The aim is for the unmanned space probe to reach the planet Jupiter by July 2031 following a 600-million-kilometer journey. Scientists consider three of the gas giant’s moons (Callisto, Europa and Ganymede) potentially suitable environments for the emergence of life. Beneath Jupiter’s ice-covered moons are large, liquid oceans. Around the volcanic activity in those oceans, traces of life may be found, past or present.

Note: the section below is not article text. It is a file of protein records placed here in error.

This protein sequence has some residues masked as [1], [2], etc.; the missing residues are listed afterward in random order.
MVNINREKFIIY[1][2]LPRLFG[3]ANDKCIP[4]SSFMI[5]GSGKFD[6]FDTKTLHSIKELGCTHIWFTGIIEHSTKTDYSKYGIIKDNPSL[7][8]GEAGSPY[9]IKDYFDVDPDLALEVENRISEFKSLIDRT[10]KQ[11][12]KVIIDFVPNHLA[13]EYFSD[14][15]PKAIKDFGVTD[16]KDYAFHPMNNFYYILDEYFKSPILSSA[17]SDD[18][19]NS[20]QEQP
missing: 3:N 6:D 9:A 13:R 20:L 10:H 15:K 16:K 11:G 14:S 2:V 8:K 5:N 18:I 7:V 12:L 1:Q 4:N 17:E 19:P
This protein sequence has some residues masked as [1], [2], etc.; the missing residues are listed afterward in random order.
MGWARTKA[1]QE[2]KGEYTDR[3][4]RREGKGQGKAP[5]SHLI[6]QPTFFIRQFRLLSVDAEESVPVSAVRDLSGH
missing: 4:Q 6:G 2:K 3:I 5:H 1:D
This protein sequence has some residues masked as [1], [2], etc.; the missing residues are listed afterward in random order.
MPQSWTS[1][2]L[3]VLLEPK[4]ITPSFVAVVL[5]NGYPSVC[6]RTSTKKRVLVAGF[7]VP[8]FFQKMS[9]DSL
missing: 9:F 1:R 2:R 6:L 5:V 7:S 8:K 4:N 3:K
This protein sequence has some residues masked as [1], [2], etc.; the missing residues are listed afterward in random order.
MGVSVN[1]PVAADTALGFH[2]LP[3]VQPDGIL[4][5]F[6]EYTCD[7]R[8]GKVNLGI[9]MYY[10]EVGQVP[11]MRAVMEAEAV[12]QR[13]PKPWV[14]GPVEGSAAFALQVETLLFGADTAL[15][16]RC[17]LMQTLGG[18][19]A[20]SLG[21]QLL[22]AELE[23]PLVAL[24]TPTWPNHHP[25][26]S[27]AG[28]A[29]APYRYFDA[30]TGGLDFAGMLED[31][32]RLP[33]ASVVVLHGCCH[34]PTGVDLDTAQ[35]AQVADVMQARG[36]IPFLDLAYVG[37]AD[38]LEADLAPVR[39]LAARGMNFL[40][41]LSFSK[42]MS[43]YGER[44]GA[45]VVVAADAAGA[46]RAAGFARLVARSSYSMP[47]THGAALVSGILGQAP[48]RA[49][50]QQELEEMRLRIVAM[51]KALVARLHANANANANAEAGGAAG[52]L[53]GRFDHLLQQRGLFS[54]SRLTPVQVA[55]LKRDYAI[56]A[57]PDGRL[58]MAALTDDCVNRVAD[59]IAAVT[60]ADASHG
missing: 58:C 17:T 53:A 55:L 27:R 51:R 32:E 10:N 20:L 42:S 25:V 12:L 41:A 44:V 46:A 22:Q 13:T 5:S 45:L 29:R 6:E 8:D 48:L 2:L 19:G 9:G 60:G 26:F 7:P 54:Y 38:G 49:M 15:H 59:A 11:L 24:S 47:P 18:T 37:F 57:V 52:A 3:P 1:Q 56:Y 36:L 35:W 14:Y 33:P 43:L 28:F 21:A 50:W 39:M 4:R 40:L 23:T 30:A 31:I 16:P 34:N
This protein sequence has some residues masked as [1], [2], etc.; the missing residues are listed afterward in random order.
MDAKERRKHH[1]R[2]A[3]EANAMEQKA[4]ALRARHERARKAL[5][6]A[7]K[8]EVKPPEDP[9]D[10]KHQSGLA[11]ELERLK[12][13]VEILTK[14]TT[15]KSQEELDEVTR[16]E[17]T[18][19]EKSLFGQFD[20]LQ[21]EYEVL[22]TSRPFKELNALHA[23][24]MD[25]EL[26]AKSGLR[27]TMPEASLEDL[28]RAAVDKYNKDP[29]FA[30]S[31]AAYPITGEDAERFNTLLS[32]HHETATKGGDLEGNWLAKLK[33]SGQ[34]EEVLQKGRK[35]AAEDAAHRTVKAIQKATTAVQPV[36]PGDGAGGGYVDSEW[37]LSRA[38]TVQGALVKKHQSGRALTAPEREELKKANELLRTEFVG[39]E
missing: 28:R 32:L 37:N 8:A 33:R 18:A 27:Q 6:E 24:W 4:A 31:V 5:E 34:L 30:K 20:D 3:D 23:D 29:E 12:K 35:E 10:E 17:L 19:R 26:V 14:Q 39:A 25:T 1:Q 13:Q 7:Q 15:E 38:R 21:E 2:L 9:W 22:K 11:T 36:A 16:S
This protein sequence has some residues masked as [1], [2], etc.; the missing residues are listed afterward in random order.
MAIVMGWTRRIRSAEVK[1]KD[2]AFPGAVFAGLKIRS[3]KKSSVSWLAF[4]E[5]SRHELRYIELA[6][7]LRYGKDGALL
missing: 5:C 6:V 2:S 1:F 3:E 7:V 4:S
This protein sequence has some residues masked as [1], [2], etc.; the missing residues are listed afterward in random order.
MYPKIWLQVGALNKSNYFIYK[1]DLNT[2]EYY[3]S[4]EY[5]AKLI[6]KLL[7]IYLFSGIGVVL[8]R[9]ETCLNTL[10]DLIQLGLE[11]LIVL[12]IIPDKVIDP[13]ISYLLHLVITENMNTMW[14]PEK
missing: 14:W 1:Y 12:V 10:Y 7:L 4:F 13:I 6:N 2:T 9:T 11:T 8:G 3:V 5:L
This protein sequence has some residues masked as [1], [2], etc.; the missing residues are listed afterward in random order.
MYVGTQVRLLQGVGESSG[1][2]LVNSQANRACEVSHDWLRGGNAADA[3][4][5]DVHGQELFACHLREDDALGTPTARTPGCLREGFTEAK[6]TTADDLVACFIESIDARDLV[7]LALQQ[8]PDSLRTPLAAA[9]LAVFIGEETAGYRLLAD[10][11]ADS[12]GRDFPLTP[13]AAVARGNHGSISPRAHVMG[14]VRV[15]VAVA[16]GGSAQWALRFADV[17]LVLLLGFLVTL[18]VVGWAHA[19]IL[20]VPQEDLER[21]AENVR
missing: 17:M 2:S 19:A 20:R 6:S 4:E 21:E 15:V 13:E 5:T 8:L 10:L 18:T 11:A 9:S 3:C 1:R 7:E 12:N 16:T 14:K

In addition, ESA wants the Juice mission to help map how our solar system was formed. The exploration will last until 2034, after which the goal is to put Juice into orbit around Ganymede, the only moon in our solar system with its own magnetic field. There, the satellite will be brought to controlled destruction in 2035.